2. Hard work is also a proper response for crisis - in other words they did their part

3. Persistence is a proper response and they never quit pushing forward through the pain and the famine.

4. Ruth modeled humility and she understood that their complete deliverance would come from another person their kinsman redeemer.

5. Ruth’s servant attitude caught the attention of the Kinsman Redeemer – this type of attitude is what God rewards and blesses.

a. Don’t forget this – Bill Hybel’s wrote a great book on this point called “Descending into Greatness.”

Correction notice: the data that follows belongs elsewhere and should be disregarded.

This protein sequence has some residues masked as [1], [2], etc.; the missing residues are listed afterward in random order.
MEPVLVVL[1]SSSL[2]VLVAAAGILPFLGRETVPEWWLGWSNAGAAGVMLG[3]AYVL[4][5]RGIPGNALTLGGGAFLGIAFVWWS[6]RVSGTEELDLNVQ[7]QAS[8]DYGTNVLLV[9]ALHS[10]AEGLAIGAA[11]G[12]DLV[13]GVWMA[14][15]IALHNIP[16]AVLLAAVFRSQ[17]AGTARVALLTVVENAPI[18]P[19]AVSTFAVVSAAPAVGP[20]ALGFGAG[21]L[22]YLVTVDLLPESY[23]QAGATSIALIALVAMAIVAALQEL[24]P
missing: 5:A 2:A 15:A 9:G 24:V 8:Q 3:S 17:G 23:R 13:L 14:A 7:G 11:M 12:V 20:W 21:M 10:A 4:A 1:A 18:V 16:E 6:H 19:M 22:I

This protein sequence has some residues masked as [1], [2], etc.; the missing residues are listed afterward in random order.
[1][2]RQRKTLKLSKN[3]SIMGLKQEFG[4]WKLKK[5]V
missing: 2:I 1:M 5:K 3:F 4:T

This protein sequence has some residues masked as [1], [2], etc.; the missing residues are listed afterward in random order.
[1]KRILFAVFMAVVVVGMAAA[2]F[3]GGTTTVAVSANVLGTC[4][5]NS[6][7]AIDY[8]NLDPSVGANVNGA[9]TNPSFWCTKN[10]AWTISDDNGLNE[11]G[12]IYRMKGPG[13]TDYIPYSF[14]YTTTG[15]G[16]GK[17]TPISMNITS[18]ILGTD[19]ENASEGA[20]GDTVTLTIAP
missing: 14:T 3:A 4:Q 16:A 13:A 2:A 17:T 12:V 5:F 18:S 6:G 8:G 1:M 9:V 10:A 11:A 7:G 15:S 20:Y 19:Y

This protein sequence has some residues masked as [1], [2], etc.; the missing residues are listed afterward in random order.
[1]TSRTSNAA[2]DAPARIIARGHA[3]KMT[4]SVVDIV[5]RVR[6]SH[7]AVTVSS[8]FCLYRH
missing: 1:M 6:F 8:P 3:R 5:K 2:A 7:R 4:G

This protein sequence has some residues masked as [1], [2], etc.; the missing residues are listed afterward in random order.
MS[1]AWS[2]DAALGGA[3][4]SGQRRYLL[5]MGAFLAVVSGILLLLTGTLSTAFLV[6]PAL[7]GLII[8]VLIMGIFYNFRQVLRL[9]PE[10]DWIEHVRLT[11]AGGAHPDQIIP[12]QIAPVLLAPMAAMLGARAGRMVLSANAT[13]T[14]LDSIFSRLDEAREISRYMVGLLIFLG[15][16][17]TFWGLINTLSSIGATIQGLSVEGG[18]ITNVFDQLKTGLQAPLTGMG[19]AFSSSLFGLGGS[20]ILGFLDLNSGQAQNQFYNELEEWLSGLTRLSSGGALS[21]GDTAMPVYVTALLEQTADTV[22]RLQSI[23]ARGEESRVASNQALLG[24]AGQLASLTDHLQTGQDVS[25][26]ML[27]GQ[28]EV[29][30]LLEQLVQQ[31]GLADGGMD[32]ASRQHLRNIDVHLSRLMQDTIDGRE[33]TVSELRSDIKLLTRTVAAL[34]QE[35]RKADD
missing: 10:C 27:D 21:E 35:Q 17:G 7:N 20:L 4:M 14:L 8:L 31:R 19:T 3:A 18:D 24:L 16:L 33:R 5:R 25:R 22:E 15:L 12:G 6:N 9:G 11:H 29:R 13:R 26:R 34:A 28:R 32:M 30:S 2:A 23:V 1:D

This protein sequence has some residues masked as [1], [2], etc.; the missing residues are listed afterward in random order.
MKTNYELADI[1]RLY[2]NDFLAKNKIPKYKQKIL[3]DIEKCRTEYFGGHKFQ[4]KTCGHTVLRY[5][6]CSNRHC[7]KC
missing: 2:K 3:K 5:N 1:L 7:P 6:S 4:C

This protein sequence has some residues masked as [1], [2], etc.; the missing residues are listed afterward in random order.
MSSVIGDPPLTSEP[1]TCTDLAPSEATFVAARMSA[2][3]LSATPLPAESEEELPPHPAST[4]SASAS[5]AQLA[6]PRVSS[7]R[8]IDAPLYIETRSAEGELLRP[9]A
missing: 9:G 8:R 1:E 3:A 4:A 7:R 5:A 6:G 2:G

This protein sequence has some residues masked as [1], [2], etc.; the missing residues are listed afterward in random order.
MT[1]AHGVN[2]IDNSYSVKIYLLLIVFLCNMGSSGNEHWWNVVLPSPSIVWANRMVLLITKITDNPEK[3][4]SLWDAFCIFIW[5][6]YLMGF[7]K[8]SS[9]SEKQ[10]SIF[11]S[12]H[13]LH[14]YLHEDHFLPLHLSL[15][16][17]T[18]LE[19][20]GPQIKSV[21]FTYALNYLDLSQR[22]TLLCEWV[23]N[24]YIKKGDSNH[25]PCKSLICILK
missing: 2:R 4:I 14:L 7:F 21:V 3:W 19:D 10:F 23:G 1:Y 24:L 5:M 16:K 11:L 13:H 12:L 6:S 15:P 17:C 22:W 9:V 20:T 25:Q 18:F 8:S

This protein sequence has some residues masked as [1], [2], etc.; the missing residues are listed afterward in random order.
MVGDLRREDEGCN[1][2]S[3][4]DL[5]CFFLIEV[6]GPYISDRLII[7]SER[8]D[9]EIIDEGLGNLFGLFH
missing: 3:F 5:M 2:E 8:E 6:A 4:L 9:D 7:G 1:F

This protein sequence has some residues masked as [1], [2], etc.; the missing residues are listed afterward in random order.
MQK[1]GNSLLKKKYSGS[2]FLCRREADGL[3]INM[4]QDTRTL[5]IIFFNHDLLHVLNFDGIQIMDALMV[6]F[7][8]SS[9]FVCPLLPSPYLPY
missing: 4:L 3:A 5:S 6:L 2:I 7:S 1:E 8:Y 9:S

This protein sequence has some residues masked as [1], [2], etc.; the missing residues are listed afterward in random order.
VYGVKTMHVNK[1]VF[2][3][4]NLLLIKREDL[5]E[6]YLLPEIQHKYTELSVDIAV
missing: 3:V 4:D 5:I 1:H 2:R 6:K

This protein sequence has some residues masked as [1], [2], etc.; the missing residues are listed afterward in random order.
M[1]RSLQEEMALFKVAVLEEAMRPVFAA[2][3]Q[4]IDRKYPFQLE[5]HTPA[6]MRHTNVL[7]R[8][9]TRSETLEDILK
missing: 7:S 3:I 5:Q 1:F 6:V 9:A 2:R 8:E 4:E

6. They did what they had to do to be delivered and they returned to the place where they knew there was hope for deliverance.

a. They went home to Israel and in essence returned to the throne of God for help.


Ruth's trusting in God got her:

A. The reputation of a woman of noble character and one who never abandons another in their time of grief.

B. A story of a girl going from rags to riches.

C. A wonderful Godly husband who was very loving.

D. A part in the birth of King David and the birth of the Messiah.

E. A life that ends with "Happily Ever After".

Closing Video Illustration: Broken